SO Barcelona do have an affliction: travel sickness. In deference to the Icelandic volcano, the Catalan all-stars had embarked on a two-day coach trek just to reach the San Siro and, in the wake of a remarkable defeat that recast the order of Europe's football powers, they were no doubt hoping that Jose Mourinho's Inter Milan would be forced to do the same in two weeks' time.
This was a stunning result for Mourinho, all the more so given that his players had failed to score against Barcelona in three previous attempts and had gone a goal down last night. But galvanised by dynamos including Diego Milito, Maicon and the irrepressible Wesley Sneijder, they not only cancelled out Pedro Rodriguez's opener but glimpsed an opportunity to complete the task at the Nou Camp and advance to the most unlikely final in Madrid.
Truth be told, Barcelona did not have to endure the greatest hardship en route to Lombardy, travelling by luxury coach and staying overnight in Cannes. Indeed, Mourinho, in the all-conquering mindset that comes with snuffing out the lethal threat of Lionel Messi, would no doubt gladly walk his way to the return leg.
Barcelona's passing sequences were just as exquisite as those that unravelled Arsenal in the first leg of a rivetingly one-sided quarter-final, but Inter Milan's doughty defence refused to be so exposed.
Anchored by the formidable Lucio, the Inter back line absorbed the early running of Maxwell and Dani Alves, those tireless full-backs, with relative ease -- at least until they were taught a salutary lesson in how to turn defence into attack before the average player could blink.
Pep Guardiola's master craftsmen are so far above average that it is a great surprise, after Inter's fine win, that their bid to be the first team since Arrigo Saachi's AC Milan to win consecutive European titles is in doubt.
Surely, their profound recent impact on the continental stage demands nothing less. Even if their form did not last, they demonstrated their full capacity to achieve their ambition in the construction of the first goal, winning the ball high up the pitch before Maxwell darted down on a devilish run to the by-line.
Espying the unmarked Pedro to his right, the left-back found the perfect weight for the pass, but questions surrounded the role of Maicon as the Brazilian was caught horribly out of position. Pedro was quick to exploit his freedom, angling a finish beyond Julio Cesar with an aplomb that befitted one of Barcelona's least heralded performers. He might be barely mentioned in the same breath as Messi but already the striker has contributed 20 goals for the Blaugrana this season, in six different competitions.
Thoughts of a seamless passage to Madrid proved premature, however. Milito served notice that Inter would not be cowed with an instant riposte, pouncing on a cross from Sneijder but sliding his shot inches wide of Victor Valdes' far post. At least he fared better than Lucio, who underlined his status as a natural centre-back with one particularly wretched header.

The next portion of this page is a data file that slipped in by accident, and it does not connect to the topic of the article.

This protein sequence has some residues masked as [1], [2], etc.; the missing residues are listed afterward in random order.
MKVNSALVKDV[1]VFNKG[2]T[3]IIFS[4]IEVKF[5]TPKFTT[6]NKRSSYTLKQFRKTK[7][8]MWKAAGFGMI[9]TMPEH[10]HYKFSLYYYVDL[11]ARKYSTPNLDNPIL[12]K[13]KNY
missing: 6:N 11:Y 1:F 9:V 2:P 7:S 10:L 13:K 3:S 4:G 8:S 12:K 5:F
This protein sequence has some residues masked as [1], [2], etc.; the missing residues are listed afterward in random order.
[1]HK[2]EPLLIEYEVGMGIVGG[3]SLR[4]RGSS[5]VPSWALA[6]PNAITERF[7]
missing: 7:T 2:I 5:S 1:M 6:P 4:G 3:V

The Inter pressure was gradually gathering, and the breakthrough fashioned by Sneijder, such an inventive presence behind the front two, fully merited. The Dutchman has often been likened to David Beckham for the range of his passing but he proved his forward's instincts last night, sidefooting past Valdes after Eto'o's scuffed cross had been touched on by Milito.
Immediately he turned to the San Siro's seething 70,000-plus crowd in salute but there was a sense of a comeback only just beginning.
Barcelona were rattled. Tellingly, Mourinho was in the dug-out long before the second half started, satisfied that the briefest team talk would suffice after such an auspicious Inter performance. His air of serenity, always ominous for his opponents, was soon explained as Maicon, the fall guy in Pedro's strike, atoned spectacularly.
The move had opened with the unusual event of Messi being dispossessed and the brutish right-back was emphatic in ending it, controlling an awkwardly bouncing ball from Milito to stab his shot beyond Valdes' clutches. The upset was on, and Milito, the temperamental Argentine who had squandered a raft of chances, confirmed it when he surged clear of Barcelona's punch-drunk defence to head in the third. Suspicions of offside will only enrage the Catalans as they look to repair the damage done by this game.
Messi was conspicuous by his absence, an omission he almost corrected when he unleashed a wickedly swerving free-kick that Julio Cesar did well to repel. Barcelona were denied an apparent penalty when Sneijder raked the heels of Dani Alves but for the scoreline they had only their curious listlessness to blame.
Their journey home would take another 16 hours and this time they would feel every second of it. (© Daily Telegraph, London)